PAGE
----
Real Estate Agents and Brokers
The Real Estate Council of Ontario (“RECO”) is an organization responsible for the regulation of real estate professionals in Ontario. RECO was established under the Safety and Consumer Statutes Administration Act. It is a not-for-profit corporation responsible for the administration and enforcement of the Real Estate and Business Brokers Act. RECO operates under the auspices of the Ministry of Government and Consumer Services.
RECO’s mandate is to provide regulatory services that create a fair and informed market place so that the public interest may be protected. RECO’s role is the interpretation, enforcement, and improvement of the regulation of real estate professionals. RECO is governed by a Board of Directors consisting of twelve (12) persons – nine (9) of which are elected representatives licensed under the Real Estate and Business Brokers Act and three (3) non-members appointed by the Ministry of Government and Consumer Services.
Real estate professionals licensed under RECO are categorized under two (2) tiers – real estate salesperson and real estate broker. Both titles require the individual to take specific courses in preparation for the role. However to become a salesperson an individual must also complete articling courses during their first two (2) years on the job, and to become a broker an individual must have been employed as a salesperson for a minimum of twenty-four (24) of the last thirty-six (36) months prior to application. More specifically, a salesperson works for a brokerage and will usually be the one dealing with clients and prospective buyers. Brokers, on the other hand, possess a license that allows them to operate their own brokerages and to employ real estate sales associates.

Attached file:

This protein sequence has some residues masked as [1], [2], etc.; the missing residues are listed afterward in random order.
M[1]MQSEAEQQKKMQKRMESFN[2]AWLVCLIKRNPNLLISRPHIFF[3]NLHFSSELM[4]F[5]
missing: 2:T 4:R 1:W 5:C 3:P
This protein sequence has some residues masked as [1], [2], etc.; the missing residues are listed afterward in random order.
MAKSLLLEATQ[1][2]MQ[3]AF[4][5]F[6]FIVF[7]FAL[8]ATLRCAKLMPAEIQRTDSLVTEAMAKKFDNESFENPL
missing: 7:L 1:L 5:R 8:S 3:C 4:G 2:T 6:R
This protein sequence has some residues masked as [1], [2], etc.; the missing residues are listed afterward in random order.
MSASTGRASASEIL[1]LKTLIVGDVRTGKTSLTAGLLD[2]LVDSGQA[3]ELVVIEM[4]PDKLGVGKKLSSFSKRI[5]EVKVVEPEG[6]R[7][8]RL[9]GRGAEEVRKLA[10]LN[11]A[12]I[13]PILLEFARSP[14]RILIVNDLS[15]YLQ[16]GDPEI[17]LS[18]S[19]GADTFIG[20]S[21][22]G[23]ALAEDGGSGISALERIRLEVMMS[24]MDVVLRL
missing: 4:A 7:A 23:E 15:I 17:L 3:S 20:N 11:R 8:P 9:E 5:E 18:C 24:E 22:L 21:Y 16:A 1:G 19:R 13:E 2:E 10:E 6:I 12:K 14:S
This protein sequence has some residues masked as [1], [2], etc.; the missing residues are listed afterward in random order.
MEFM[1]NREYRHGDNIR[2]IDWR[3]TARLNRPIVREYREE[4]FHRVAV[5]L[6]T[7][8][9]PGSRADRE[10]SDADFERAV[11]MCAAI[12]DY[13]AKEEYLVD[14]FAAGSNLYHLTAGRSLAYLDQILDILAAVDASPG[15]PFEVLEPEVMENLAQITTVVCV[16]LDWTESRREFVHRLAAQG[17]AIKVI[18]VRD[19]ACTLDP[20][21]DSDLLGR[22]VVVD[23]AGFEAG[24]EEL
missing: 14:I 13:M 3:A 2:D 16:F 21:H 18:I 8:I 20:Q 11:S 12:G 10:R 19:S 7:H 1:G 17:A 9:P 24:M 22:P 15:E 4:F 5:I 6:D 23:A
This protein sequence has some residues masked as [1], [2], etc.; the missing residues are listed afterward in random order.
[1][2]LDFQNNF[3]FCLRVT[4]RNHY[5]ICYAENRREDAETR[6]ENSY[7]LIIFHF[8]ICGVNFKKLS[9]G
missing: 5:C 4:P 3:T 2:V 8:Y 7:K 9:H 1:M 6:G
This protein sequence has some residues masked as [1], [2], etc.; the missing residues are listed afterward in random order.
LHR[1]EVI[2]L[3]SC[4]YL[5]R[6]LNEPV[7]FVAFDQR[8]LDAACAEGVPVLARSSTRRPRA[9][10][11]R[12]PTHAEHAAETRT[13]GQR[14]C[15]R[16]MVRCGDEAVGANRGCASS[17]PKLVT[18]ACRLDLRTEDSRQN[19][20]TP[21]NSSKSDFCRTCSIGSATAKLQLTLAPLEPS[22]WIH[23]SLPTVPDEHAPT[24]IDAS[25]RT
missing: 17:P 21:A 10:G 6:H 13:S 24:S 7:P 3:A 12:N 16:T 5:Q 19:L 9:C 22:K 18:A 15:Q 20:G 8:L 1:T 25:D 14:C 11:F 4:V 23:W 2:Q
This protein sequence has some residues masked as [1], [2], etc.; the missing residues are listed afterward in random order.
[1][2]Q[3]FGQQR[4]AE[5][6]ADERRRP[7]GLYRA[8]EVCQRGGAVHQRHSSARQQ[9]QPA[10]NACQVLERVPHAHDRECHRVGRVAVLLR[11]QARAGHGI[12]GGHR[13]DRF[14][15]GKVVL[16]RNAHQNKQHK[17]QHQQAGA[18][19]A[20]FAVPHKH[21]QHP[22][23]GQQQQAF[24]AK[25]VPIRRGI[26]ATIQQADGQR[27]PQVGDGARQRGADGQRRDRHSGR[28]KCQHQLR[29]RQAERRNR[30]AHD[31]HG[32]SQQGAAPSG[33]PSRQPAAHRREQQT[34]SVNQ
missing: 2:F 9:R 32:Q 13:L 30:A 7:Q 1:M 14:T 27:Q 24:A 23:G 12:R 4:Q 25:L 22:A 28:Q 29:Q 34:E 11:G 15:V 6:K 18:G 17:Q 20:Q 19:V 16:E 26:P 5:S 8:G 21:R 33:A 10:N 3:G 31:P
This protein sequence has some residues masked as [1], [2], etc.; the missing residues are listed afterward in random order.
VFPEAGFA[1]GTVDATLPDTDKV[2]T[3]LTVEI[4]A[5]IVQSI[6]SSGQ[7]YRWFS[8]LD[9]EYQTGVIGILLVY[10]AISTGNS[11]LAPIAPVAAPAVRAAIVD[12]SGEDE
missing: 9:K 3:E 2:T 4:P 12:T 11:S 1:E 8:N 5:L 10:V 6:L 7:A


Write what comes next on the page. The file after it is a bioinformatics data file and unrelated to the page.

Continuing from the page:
In accord with its mandate to safeguard the public interest RECO has established complaint and disciplinary procedures. In order to file a complaint one must visit RECO’s website and complete the online complaint form. RECO’s registrar will review the complaint and will determine the outcome. The registrar may take no action if there isn’t enough evidence to support the claim, impose conditions on the license of the accused member with their consent, mediate or attempt to otherwise resolve the complaint, issue a written warning to the accused member, require the accused member to take further educational courses, suspend the member’s license, propose to revoke or not renew the license, or finally, refer the matter to the Disciplinary Committee where a fine of up to $25,000.00 may be imposed along with a requirement to pay fixed costs, or an order for further courses may be made.
If you are a Real Estate professional facing a disciplinary proceeding or have been terminated from your employment due to alleged professional wrongdoing we urge you to give us a call to discuss your matter immediately. In addition to saving your license, you may be entitled to damages from your former employer.